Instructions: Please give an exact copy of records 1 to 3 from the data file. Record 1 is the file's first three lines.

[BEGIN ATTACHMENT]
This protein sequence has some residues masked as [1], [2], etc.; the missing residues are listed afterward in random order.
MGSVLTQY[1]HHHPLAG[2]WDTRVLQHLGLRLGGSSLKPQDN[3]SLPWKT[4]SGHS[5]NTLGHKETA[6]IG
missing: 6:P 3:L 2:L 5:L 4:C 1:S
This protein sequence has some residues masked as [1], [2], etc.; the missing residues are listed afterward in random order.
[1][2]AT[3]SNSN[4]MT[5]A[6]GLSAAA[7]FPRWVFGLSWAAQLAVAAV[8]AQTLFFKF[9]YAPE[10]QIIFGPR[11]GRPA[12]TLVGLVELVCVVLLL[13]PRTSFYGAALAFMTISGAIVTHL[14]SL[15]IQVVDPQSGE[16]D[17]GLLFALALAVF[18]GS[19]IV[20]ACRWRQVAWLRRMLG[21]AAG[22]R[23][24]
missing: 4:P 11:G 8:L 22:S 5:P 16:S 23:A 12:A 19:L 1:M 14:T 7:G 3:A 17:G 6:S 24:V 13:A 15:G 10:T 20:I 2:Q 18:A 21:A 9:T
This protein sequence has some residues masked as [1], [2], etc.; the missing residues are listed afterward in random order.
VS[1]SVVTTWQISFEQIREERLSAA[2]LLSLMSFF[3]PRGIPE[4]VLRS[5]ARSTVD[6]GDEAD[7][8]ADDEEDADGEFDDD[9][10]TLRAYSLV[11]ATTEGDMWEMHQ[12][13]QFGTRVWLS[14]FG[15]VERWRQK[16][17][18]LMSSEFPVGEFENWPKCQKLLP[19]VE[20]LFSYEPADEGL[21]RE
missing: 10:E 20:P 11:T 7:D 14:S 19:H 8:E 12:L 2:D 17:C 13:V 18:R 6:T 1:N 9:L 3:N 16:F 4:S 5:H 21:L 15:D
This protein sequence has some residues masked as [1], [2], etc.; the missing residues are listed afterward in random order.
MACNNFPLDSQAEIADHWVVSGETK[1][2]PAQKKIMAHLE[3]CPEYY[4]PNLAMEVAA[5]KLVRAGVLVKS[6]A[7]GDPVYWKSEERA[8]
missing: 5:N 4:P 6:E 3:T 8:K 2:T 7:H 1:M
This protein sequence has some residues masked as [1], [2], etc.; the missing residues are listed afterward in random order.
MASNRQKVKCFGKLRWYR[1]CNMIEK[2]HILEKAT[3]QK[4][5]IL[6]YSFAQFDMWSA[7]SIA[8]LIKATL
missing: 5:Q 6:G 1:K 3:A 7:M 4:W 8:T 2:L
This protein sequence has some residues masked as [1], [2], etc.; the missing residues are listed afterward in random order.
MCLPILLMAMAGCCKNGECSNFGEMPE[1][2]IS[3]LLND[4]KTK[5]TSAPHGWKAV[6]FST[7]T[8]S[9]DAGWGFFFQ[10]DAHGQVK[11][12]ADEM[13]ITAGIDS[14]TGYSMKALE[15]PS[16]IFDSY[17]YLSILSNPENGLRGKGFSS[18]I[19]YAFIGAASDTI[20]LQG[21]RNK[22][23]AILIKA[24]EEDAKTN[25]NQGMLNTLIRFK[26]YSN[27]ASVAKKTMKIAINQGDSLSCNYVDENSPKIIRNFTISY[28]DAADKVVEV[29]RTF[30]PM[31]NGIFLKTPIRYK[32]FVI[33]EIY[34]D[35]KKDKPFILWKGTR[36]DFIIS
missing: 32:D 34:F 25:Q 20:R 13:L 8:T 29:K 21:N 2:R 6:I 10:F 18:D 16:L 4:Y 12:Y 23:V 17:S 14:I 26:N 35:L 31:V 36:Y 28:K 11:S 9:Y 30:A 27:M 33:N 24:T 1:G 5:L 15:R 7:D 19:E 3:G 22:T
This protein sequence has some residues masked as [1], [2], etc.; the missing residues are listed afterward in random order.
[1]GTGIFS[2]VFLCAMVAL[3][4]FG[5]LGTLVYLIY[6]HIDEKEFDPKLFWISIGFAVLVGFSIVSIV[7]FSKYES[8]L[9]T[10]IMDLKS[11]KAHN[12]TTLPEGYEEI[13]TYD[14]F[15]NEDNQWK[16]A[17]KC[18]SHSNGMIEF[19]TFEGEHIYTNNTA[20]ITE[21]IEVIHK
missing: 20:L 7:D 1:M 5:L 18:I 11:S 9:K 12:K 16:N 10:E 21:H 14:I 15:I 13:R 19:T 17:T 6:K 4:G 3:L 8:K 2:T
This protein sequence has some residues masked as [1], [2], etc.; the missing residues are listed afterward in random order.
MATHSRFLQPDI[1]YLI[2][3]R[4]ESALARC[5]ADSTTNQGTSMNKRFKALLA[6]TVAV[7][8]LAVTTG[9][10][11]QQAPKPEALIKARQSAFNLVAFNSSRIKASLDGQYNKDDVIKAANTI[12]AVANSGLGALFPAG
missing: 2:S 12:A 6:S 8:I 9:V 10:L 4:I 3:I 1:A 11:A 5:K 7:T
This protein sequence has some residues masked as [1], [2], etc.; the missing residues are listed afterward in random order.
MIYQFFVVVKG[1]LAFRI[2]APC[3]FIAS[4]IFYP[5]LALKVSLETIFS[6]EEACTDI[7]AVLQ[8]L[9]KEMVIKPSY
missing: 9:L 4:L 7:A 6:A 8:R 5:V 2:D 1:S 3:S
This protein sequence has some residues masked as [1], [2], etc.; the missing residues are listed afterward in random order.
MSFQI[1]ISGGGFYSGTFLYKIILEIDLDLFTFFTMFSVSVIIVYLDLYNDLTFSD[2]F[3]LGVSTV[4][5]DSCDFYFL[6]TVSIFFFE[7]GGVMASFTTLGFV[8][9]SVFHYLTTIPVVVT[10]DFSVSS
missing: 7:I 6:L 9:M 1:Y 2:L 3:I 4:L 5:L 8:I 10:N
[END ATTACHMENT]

This protein sequence has some residues masked as [1], [2], etc.; the missing residues are listed afterward in random order.
MGSVLTQY[1]HHHPLAG[2]WDTRVLQHLGLRLGGSSLKPQDN[3]SLPWKT[4]SGHS[5]NTLGHKETA[6]IG
missing: 6:P 3:L 2:L 5:L 4:C 1:S
This protein sequence has some residues masked as [1], [2], etc.; the missing residues are listed afterward in random order.
[1][2]AT[3]SNSN[4]MT[5]A[6]GLSAAA[7]FPRWVFGLSWAAQLAVAAV[8]AQTLFFKF[9]YAPE[10]QIIFGPR[11]GRPA[12]TLVGLVELVCVVLLL[13]PRTSFYGAALAFMTISGAIVTHL[14]SL[15]IQVVDPQSGE[16]D[17]GLLFALALAVF[18]GS[19]IV[20]ACRWRQVAWLRRMLG[21]AAG[22]R[23][24]
missing: 4:P 11:G 8:L 22:S 5:P 16:S 23:A 12:A 19:L 1:M 14:T 7:G 3:A 17:G 6:S 24:V 13:A 15:G 10:T 20:I 2:Q 18:A 21:A 9:T
This protein sequence has some residues masked as [1], [2], etc.; the missing residues are listed afterward in random order.
VS[1]SVVTTWQISFEQIREERLSAA[2]LLSLMSFF[3]PRGIPE[4]VLRS[5]ARSTVD[6]GDEAD[7][8]ADDEEDADGEFDDD[9][10]TLRAYSLV[11]ATTEGDMWEMHQ[12][13]QFGTRVWLS[14]FG[15]VERWRQK[16][17][18]LMSSEFPVGEFENWPKCQKLLP[19]VE[20]LFSYEPADEGL[21]RE
missing: 10:E 20:P 11:T 7:D 14:S 19:H 8:E 12:L 2:D 17:C 13:V 18:R 6:T 1:N 9:L 3:N 16:F 4:S 5:H 21:L 15:D